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Google Core Web Vitals Optimization for WordPress

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How to Prepare Your WordPress Site for Core Web Vitals

Google makes dozens of algorithm changes throughout the year, intending to weed out poor search results and give searchers only the most beneficial, relevant content. Last fall, the search engine giant announced some pretty big changes that could impact your website’s ranking.

The good news is that if you’ve already prioritized optimizing your website and prioritized the user experience (UX), you won’t need to worry about rushing to make all sorts of changes to your site. However, that doesn’t mean you want to let the Google Core Web Vitals pass you by without taking a moment to understand what they are and how they will be affecting search engine results once these changes begin rolling out at the end of May 2021.

What are Google Core Web Vitals?

Web vitals aren’t exactly a new concept for those who have been paying attention to website performance and how it affects the overall consumer experience. Studies show that page speed directly affects the user experience, and Google has been using it as a ranking factor since 2010.

Web vitals that most webmasters paid particular attention to include:

  • Web speed
  • Site security
  • Mobile-friendliness
  • Robots.txt and sitemaps

Google has been paying particular attention to these factors for many years, but now they’re becoming more critical than ever. What’s changing?

Google Core Web Vitals are new and more complex web vitals that will be a part of Google’s core algorithm. That means that if your site doesn’t meet the standards set by these new web vitals, it could be affected negatively by the changes.

The new web vitals that will be prioritized as part of Google’s latest update will be page/site loading, interactivity, and visual stability and will be represented as:

  • Largest Contentful Paint (LCP): focuses on page load time and is represented by how long it takes a single page to load from the user’s perspective.
  • First Input Delay (FID): focuses on interactivity and the user’s ability to interact with your page.
  • Cumulative Layout Shift (CLS): focuses on visual stability and represents how stable a page is as it loads.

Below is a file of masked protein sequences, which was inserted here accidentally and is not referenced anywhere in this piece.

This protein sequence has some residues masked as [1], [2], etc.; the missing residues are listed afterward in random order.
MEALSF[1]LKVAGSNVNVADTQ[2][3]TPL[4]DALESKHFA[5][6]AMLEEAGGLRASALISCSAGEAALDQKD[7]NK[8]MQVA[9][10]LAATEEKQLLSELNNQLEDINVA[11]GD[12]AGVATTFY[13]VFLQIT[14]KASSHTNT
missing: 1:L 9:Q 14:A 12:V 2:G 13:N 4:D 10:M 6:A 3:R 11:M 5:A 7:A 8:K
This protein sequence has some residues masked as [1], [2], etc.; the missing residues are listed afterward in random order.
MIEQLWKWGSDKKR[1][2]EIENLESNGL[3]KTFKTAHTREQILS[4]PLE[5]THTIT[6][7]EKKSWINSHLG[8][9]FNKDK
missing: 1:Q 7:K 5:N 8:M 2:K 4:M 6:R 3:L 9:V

Largest Contentful Paint (LCP)

Website load time is a huge factor in a user’s experience. Studies have shown that a slow-loading website has a negative effect on brand perceptions and can lead to a decrease in conversions. If a page takes too long to load, users can get frustrated and leave your site before it has a chance to load fully.

The LCP metric will report the render time of the most prominent text or image block visible within the viewport relative to when the page initially begins loading. Ideally, you’ll want to have an LCP score of 2.5 seconds or lower.

First Input Delay (FID)

FID is meant to track the amount of time that passes between when a user interacts with an element on your site and when the browser responds to that request. Interactions may include clicking on a link, choosing a menu option, etc.

While websites that primarily host large pieces of content will likely have to worry less about this particular core web vital, it is essential for those that include an interactive call to action at the end of a page or have a client/subscriber login or even a signup page. The slower the reaction times, the more frustrated your visitor becomes. Ideally, you want to have an FID score of 100 milliseconds or less.

Cumulative Layout Shift (CLS)

Finally, the CLS is designed to measure how stable a page is as it loads. For example, if you’re viewing a piece of content on your mobile device and, as it’s continuing to load, the text you were reading jumps, that text block is considered unstable. These instances are incredibly frustrating for consumers and will lead to higher bounce rates as they navigate away from your page to find the necessary information elsewhere.

The more stable your page is, the lower your overall CLS score will be. Ideally, each of your pages should have a CLS score of 0.1 or less. Anything higher indicates that elements on your page are shifting out when they shouldn’t and are negatively affecting page load times and the UX of your site.

Are Core Web Vitals a Ranking Factor for Your Website?

optimize Landing Pages for Search Engines

Web vitals have always played a small role in website ranking. However, they are now being prioritized by Google as more users demand that websites work for them — not the other way around. Consumers have no problem moving from one website to another if the page is too complicated to navigate or takes too long to load.